But thinking about sustainability has never been a part of Johnson's make-up. With her diagnosis, Johnson, like so many others, has to take what life throws her one day at a time. But she won't allow her mental health issues to take control. "Major depression and/or borderline personality disorder do not define me," she says. "Maybe I can liken it to a weak wifi signal that interrupts my Black Mirror marathon. My life is like the only show I can watch besides the static. Often I get frustrated and want to crack the screen, shut off my brain, rip the plugs from the wall, or whatever. Sometimes even launch the TV out of the window, but the show is just so good and I want to see how it ends. I'd like to know how it all works out, but more often than not, I can never predict the outcome of day to day."
Although Johnson's days can be unpredictable, her curiosity, faith and hope keep her going. "Love is in there too," she says. "I'm just not sure who or what it encompasses." She pauses. "Maybe it encompasses everything and everyone capable of reflecting love."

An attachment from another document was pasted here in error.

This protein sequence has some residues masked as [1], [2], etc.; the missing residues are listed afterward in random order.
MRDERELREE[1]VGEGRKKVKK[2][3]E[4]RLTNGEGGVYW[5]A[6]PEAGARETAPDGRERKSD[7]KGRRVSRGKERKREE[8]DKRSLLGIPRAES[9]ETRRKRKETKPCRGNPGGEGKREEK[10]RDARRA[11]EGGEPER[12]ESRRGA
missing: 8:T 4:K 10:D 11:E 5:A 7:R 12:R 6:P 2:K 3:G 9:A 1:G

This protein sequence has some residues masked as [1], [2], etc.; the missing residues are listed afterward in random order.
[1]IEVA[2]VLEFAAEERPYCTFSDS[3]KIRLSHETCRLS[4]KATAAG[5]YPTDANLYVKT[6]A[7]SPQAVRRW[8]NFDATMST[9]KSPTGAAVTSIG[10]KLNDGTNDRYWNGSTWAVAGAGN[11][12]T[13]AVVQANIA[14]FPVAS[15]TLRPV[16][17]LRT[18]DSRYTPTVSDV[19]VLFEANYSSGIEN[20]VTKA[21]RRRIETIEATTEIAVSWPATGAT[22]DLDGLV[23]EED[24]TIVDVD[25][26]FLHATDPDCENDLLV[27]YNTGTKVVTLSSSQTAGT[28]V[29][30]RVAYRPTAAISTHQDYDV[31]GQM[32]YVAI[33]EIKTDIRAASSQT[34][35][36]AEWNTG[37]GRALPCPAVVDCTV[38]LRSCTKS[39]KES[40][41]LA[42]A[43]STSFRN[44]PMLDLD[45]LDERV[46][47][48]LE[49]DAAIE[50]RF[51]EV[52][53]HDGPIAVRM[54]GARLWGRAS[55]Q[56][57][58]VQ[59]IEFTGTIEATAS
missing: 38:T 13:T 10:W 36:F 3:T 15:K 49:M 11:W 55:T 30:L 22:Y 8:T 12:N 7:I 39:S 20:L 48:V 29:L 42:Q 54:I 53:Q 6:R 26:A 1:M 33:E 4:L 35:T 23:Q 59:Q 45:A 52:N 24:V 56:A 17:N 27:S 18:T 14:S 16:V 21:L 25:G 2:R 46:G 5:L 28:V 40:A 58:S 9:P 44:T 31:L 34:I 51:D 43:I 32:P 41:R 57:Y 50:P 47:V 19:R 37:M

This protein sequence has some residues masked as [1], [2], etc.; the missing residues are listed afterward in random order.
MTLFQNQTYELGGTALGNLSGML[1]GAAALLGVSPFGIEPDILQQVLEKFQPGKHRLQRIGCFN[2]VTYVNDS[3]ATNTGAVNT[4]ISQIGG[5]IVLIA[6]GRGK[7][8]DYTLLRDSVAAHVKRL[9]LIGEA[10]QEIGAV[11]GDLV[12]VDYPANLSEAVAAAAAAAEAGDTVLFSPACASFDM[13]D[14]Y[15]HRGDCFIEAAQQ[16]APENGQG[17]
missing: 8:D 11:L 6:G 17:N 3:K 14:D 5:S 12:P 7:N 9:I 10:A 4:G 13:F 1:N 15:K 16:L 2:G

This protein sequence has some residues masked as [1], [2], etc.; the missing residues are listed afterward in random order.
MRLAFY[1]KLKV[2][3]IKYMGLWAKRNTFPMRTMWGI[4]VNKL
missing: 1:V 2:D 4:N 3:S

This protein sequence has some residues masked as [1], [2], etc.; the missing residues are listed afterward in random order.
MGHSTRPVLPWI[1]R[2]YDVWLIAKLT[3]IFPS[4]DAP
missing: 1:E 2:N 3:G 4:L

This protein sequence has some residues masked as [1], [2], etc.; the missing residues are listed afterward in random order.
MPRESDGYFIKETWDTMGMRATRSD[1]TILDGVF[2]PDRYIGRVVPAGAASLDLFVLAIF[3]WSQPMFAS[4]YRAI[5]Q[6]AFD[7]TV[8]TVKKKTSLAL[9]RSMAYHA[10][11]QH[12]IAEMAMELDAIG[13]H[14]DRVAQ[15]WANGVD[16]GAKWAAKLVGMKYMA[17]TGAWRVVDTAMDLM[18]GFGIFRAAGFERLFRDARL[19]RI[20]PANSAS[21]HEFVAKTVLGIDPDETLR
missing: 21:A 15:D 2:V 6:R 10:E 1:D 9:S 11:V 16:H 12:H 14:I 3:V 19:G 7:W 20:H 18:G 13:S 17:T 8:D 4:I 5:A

(If you'd like to reflect love to Randi Johnson, catch her sharing her Motor City Grunge sound at Legion Brewery, Rhino or JackBeagle's. Once you hear her music, you will not forget it. You may even fall in love with it. If you'd like to help Johnson record her music, contribute at www.paypal.com/randijohnson.)
Watch Randi Johnson perform "Dramatical" on Charlotte Star Room: